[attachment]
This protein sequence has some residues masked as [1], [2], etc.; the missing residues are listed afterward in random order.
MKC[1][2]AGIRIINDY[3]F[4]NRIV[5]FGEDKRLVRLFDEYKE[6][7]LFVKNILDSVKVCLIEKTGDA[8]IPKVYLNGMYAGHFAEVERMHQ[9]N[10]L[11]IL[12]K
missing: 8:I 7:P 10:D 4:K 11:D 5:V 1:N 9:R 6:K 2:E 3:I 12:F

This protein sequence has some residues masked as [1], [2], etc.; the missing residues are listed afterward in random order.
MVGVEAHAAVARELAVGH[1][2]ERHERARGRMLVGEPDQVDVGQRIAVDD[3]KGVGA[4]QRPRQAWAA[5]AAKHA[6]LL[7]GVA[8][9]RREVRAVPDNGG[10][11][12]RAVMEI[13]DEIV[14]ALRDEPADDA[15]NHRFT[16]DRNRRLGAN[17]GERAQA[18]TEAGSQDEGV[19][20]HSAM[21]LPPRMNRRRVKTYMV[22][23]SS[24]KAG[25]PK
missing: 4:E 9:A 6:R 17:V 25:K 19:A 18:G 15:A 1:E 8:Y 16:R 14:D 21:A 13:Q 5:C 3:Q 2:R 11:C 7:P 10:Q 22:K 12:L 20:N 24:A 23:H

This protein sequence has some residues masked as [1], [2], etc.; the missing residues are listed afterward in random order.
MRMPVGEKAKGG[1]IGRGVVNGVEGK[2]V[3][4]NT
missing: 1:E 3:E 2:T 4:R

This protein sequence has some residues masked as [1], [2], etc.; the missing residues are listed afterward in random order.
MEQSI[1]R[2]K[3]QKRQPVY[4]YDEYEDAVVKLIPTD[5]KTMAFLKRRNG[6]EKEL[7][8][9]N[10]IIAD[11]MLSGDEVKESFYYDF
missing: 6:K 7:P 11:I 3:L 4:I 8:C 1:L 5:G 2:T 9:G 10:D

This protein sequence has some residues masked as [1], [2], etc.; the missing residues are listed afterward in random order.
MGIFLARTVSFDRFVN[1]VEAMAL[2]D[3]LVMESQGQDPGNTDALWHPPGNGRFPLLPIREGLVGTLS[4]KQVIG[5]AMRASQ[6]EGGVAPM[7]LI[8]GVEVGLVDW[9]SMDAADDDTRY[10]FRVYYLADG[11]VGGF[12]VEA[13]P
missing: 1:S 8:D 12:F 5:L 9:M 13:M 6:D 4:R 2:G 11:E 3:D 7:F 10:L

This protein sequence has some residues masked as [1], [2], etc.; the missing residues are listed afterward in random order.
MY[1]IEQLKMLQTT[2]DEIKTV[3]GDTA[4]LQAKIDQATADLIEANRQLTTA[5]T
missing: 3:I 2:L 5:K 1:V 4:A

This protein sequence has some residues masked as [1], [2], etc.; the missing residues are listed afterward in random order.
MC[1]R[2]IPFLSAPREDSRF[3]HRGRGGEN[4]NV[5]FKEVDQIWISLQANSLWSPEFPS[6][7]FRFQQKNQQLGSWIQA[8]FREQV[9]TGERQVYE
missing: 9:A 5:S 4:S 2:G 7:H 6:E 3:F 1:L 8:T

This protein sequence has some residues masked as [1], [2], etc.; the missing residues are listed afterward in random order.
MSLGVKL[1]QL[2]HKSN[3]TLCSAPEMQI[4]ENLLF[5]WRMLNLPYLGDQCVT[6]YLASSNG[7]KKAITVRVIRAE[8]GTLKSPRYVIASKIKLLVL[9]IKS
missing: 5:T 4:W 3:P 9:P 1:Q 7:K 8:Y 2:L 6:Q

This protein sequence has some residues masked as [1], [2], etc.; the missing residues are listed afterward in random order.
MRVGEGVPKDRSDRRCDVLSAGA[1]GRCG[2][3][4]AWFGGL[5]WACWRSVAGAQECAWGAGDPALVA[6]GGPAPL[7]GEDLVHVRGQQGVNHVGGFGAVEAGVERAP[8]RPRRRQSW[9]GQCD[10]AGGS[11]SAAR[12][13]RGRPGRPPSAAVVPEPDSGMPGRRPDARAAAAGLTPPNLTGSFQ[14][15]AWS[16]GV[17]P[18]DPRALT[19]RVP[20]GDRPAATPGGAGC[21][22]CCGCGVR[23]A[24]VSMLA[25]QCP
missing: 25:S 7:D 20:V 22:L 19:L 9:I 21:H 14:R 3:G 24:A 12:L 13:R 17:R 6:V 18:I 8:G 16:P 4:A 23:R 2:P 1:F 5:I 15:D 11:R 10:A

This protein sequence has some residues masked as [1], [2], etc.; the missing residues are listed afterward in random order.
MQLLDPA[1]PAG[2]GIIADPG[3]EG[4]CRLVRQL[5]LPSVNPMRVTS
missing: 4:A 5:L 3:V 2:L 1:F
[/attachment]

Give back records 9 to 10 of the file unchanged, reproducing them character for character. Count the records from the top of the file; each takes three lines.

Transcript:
This protein sequence has some residues masked as [1], [2], etc.; the missing residues are listed afterward in random order.
MRVGEGVPKDRSDRRCDVLSAGA[1]GRCG[2][3][4]AWFGGL[5]WACWRSVAGAQECAWGAGDPALVA[6]GGPAPL[7]GEDLVHVRGQQGVNHVGGFGAVEAGVERAP[8]RPRRRQSW[9]GQCD[10]AGGS[11]SAAR[12][13]RGRPGRPPSAAVVPEPDSGMPGRRPDARAAAAGLTPPNLTGSFQ[14][15]AWS[16]GV[17]P[18]DPRALT[19]RVP[20]GDRPAATPGGAGC[21][22]CCGCGVR[23]A[24]VSMLA[25]QCP
missing: 25:S 7:D 20:V 22:L 19:L 9:I 21:H 14:R 3:G 24:A 12:L 13:R 17:R 6:V 18:I 8:G 16:P 4:A 23:R 2:P 1:F 5:I 15:D 11:R 10:A

This protein sequence has some residues masked as [1], [2], etc.; the missing residues are listed afterward in random order.
MQLLDPA[1]PAG[2]GIIADPG[3]EG[4]CRLVRQL[5]LPSVNPMRVTS
missing: 4:A 5:L 3:V 2:L 1:F